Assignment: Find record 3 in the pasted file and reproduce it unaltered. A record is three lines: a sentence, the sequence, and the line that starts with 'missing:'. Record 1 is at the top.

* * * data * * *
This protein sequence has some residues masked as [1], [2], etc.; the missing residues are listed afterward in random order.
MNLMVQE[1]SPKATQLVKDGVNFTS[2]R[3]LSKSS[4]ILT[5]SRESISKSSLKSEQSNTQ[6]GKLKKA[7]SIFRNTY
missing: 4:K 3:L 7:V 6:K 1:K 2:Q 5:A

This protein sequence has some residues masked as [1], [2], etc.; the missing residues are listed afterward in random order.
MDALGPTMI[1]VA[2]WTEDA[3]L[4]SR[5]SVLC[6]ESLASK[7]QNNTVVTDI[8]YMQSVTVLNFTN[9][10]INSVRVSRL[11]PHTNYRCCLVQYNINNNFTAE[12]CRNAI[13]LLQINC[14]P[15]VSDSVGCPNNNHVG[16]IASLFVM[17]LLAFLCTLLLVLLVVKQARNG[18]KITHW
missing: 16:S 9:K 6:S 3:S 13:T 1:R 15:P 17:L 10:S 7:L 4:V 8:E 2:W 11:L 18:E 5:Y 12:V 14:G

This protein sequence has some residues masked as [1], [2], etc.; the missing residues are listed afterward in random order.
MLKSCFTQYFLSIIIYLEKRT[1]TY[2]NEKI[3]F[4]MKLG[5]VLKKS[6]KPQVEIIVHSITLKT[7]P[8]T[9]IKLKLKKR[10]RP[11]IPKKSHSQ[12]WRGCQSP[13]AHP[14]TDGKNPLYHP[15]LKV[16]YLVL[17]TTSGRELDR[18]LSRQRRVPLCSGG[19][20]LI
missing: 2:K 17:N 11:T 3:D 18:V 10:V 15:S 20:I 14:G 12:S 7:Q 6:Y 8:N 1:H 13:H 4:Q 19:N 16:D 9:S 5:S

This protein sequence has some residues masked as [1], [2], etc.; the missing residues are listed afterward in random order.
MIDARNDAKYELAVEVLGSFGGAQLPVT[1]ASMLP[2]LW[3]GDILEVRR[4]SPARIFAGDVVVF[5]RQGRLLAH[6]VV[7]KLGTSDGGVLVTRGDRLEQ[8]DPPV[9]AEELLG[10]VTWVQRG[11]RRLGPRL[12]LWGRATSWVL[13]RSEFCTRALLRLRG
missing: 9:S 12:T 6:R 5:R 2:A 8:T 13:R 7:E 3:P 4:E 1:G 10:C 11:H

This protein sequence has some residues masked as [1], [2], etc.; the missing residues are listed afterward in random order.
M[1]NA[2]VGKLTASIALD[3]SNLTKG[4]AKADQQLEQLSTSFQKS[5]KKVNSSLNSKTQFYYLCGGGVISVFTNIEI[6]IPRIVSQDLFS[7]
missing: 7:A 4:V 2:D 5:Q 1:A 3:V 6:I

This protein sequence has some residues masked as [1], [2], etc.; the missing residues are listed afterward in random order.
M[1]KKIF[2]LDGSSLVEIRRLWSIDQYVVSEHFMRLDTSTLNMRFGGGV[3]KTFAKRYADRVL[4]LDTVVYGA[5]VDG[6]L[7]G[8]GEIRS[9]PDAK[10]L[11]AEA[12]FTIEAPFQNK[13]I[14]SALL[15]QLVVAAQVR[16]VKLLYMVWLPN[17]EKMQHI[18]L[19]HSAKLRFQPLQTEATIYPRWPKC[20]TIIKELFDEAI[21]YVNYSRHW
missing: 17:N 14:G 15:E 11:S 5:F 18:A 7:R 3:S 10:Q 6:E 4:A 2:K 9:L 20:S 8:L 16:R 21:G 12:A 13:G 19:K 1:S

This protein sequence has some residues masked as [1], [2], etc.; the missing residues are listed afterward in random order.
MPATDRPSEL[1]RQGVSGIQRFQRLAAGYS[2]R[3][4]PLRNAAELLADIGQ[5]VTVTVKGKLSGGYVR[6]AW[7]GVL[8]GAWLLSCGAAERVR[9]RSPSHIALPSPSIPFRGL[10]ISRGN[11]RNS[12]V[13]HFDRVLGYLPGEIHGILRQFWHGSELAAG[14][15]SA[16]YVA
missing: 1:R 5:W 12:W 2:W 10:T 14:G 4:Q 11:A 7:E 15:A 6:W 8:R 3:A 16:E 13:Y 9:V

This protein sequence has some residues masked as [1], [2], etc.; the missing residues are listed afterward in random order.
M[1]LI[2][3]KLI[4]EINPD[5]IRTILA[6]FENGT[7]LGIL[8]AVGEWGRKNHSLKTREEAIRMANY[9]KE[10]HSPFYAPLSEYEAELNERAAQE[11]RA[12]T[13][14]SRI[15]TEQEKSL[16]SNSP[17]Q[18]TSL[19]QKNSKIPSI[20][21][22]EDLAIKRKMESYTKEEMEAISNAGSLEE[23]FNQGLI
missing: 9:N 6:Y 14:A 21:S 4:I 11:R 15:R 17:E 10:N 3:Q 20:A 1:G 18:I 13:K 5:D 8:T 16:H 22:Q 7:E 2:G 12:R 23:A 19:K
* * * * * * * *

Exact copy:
This protein sequence has some residues masked as [1], [2], etc.; the missing residues are listed afterward in random order.
MLKSCFTQYFLSIIIYLEKRT[1]TY[2]NEKI[3]F[4]MKLG[5]VLKKS[6]KPQVEIIVHSITLKT[7]P[8]T[9]IKLKLKKR[10]RP[11]IPKKSHSQ[12]WRGCQSP[13]AHP[14]TDGKNPLYHP[15]LKV[16]YLVL[17]TTSGRELDR[18]LSRQRRVPLCSGG[19][20]LI
missing: 2:K 17:N 11:T 3:D 18:V 10:V 15:S 20:I 14:G 12:S 7:Q 6:Y 8:N 1:H 13:H 4:Q 19:N 16:D 9:S 5:S